LOS ANGELES -- Nathan Eovaldi isn't just bringing the heat for the Red Sox. He also is creating a lot of intrigue as the World Series shifts to Los Angeles for Game 3 tonight.
Call the flame-throwing right-hander the Swiss Army knife of Boston's pitching staff.
Dominant starter one day, and electric setup man the next. It's hard to know which role Red Sox manager Alex Cora will use him in on a given day.
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Eovaldi stifled the Dodgers with a shutdown eighth inning in Game 1 (16 pitches) of the Fall Classic. Then, in Game 2, he was even more impressive in the eighth inning, mowing down Los Angeles on 13 pitches. All eight fastballs Eovaldi threw in Game 2 were 99 mph or greater. He topped out at 100.3.
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In the American League Division Series and the AL Championship Series, Eovaldi gave the Red Sox dominant performances as a starter in Game 3. Rick Porcello gets Game 3 this time because of Eovaldi's usage in the 'pen.
So Cora has a couple of options that he was sure to be contemplating during Thursday's off-day.
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Does he again go to Eovaldi in the bullpen for the seventh or eighth inning of Game 3?
Or does Eovaldi rest in Game 3, and then move him back to the rotation for Game 4?
"You never know," Cora said. "Like I've been saying all along, we're all in every day. If we feel there's a chance to close the door with them, we'll use him. The way it's mapped out, it's Rick in Game 3 and maybe Nate Game 4. But Nate might come in in the eighth again. If we have a chance to be up 3-0 with him on the mound and Craig [Kimbrel], we'll do it. And then we'll figure out Game 4."
So what are Cora's options for Game 4 if not Eovaldi?
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Lefty Eduardo Rodriguez, who was 12-4 with a 3.79 ERA in 23 starts during the regular season, would seem to be the top alternative, but his last start was Sept 20. He has pitched five times as a reliever in the postseason but is yet to throw more than 31 pitches. If Rodriguez does start, it would likely be more of an "opener" situation.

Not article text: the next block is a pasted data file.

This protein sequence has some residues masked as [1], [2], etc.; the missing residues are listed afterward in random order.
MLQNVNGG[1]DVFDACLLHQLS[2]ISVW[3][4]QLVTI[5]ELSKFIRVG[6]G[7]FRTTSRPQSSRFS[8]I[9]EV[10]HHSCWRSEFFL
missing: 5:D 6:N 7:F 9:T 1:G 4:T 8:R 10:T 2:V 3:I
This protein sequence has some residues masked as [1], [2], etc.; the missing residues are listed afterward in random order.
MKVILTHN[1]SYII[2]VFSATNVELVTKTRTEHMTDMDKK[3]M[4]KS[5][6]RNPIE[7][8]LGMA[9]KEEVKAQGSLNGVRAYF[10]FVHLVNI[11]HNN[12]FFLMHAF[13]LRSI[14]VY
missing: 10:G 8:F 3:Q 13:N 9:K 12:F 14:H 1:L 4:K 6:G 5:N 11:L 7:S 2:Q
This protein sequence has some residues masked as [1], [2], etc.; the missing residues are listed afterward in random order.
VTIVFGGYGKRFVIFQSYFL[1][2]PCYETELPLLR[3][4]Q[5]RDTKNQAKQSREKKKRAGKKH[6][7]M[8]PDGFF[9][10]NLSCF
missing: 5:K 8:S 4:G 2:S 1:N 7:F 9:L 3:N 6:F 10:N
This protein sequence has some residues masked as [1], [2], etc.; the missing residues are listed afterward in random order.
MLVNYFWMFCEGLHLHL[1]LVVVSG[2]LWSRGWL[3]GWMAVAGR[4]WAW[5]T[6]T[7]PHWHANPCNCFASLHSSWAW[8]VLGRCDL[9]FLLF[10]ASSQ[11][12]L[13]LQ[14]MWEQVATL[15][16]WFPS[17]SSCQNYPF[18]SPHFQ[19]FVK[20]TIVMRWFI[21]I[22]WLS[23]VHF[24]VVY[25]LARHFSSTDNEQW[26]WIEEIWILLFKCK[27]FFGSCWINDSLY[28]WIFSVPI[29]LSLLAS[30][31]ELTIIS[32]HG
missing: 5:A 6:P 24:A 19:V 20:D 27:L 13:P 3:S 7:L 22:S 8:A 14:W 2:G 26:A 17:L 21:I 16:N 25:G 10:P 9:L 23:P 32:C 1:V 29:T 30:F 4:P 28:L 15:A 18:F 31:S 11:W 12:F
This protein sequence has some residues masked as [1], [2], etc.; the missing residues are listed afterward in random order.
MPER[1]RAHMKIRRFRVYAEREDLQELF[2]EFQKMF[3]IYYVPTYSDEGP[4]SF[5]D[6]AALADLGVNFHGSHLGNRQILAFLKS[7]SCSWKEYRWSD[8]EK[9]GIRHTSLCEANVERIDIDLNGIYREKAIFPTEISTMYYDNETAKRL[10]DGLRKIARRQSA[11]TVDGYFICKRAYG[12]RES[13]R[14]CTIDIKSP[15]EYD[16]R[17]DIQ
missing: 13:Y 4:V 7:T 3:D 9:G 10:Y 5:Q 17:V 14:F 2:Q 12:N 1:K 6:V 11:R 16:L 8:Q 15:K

Chris Sale going on three days' rest in Game 4 seems like a highly unlikely possibility, given his shoulder woes in the second half of the regular season and then his stomach ailment in the ALCS. But Cora has been full of surprises in this postseason, and he was rewarded for his decision to go with David Price on three days' rest in Game 5 of the ALCS.
The other thing Cora could do is go with a full-on bullpen game, though that could be risky with Game 5 (if necessary) a day later.
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Perhaps because his team leads this World Series, 2-0, Cora is enjoying the day-to-day drama of figuring out who will pitch when.
"That's the beauty of the playoffs," Cora said. "It's actually fun because you map out everything over 162 games and you give guys rest and take care of guys, but now it's like pedal to the metal. And whatever happens that day, we'll take it. [Eovaldi's] been amazing for us."
Which also leaves Dodgers manager Dave Roberts wondering where Cora will go next with Eovaldi.
"It's going to be interesting how he's used the rest of the Series," Roberts said. "But as far as a guy that's got such a big arm and can pitch in a setup role and get the ball to Kimbrel, obviously that's big, because any type of momentum that you want to gain, with potentially a lesser arm as far as stuff, using Eovaldi obviously makes our task a little bit tougher."
Though he has had arm problems in the past -- including two Tommy John surgeries -- Eovaldi is also "all in" with the way the Red Sox are using him this October.
"Nate's in before you ask him regardless," Boston pitching coach Dana LeVangie said. "He wants to pitch. He knows where we're at right now, he knows that this is something special we're chasing. Nate wants to pitch and be a part of this championship team."
With the Red Sox two wins away from reaching their ultimate goal, Eovaldi's impact has been substantial. In his five postseason appearances, he is 2-0 as a starter with three holds as a reliever and has a 1.65 ERA.
"We've got two more wins," Eovaldi said. "I'm ready to do whatever it takes to get those two wins, and I feel like everyone is feeling the same way. If I'm starting that day, I'm starting that day. If I'm not, I stay locked in in the bullpen."